composer of music for film & television

Telefunken U47 And Lexicon 480L


Lexicon 480L And Telefunken U47

The two latest additions to the studio arrived today. A shiny new Telefunken U47 microphone and a Lexicon 480L reverb/effects system.


Leica M9P with Leica 50mm Noctilux-M ASPH f/0.95

Usually I take a long time to research any studio equipment I’m thinking of buying. I want to be sure I’m making the right decision and that the gear ‘fits’ with the sound pallet of my studio. I have a long term vision for how I hope to develop and improve the studio so getting the right equipment at the right time is very important to me. A friend was selling off some of his studio gear and offered me such a good price that on this occasion I didn’t have to think at all, I knew I just had to buy these two fabulous bits of kit.


Leica M9P with Leica 50mm Noctilux-M ASPH f/0.95

The Lexicon 480L has been ever present in studios I’ve worked in over the last couple of decades. Like the Yamaha NS10 monitor, the white LARC remote control laying on top of a mixing console is totally iconic. Just having it sitting there makes my studio feel more complete ;). The Telefunken U47 microphone is widely acknowledged as being one of the greatest microphones (if not the greatest) of all time. My new 47 may only be a modern remake of this timeless classic but I’m still really happy to have this stunner in my mic locker!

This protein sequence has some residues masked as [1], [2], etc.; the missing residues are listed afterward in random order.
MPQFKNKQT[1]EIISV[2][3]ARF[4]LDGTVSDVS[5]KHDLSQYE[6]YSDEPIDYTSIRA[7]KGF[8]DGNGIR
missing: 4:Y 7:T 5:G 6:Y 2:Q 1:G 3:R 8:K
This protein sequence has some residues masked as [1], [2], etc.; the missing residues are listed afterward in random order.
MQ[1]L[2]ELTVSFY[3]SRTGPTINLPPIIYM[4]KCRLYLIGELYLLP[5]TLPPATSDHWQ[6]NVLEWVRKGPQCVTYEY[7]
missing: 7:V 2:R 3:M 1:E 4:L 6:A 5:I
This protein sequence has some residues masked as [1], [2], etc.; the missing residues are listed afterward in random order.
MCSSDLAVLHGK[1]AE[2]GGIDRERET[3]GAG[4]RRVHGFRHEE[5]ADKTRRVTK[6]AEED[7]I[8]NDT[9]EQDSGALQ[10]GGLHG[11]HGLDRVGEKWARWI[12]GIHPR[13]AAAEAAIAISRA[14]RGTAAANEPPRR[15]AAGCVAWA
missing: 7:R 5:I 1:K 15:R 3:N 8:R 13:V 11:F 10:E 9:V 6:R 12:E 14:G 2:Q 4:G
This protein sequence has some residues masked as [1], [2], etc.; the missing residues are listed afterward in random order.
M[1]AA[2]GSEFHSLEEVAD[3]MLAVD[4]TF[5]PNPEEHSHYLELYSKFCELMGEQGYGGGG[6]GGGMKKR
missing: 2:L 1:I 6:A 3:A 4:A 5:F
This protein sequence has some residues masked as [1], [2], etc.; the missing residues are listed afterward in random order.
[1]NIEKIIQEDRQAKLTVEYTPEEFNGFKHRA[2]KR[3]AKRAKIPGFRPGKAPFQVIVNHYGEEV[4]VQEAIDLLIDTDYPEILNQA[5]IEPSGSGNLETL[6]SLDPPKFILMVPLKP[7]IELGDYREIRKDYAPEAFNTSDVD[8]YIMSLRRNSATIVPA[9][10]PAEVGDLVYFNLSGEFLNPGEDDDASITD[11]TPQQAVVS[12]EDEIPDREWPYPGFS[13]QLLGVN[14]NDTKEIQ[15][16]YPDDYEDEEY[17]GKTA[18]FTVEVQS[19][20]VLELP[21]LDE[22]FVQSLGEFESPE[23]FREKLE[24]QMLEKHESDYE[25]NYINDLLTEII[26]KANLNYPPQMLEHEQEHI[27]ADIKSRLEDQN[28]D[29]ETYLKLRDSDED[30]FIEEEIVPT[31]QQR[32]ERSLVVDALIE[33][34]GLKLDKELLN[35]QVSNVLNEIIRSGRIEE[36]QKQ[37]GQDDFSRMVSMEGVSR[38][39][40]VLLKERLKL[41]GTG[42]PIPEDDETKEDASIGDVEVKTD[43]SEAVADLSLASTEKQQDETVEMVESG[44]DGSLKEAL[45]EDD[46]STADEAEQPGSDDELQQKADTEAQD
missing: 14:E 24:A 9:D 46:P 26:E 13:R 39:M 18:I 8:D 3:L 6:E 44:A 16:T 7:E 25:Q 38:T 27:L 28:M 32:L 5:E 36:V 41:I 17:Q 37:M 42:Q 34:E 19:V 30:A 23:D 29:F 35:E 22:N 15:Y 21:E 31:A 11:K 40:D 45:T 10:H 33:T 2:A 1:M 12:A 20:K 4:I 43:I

Leica M9P with Leica 50mm Noctilux-M ASPH f/0.95

Since they arrived today I’ve only had chance to quickly plug them in, mainly to check all is well after transit. I managed a brief run through the presets on the 480 and ended up using ‘Small Wood Room’ on mandolin for a mix I was finishing for a new advert. I also strummed a few chords on my acoustic guitar and squawked a rough vocal down the U47. I’m really happy with how both sound. First impressions are really positive and I hope to expand on this page in coming months as the finer details reveal themselves to me.

I love classic gear. The 480L is still a big hitter, decades after it was first introduced, it has so many familiar reverbs and effects, I’m sure it will find its way onto almost every mix. The U47 has such a distinctive, almost blocky, chunky, sound. Unlike my Brauner VM1 the U47 really alters the source sound but in an incredibly rich and musical way.

 Two new pieces of equipment I had no plan to buy. Yet I’m sure that, in time, I really will wonder how I ever got buy without them!


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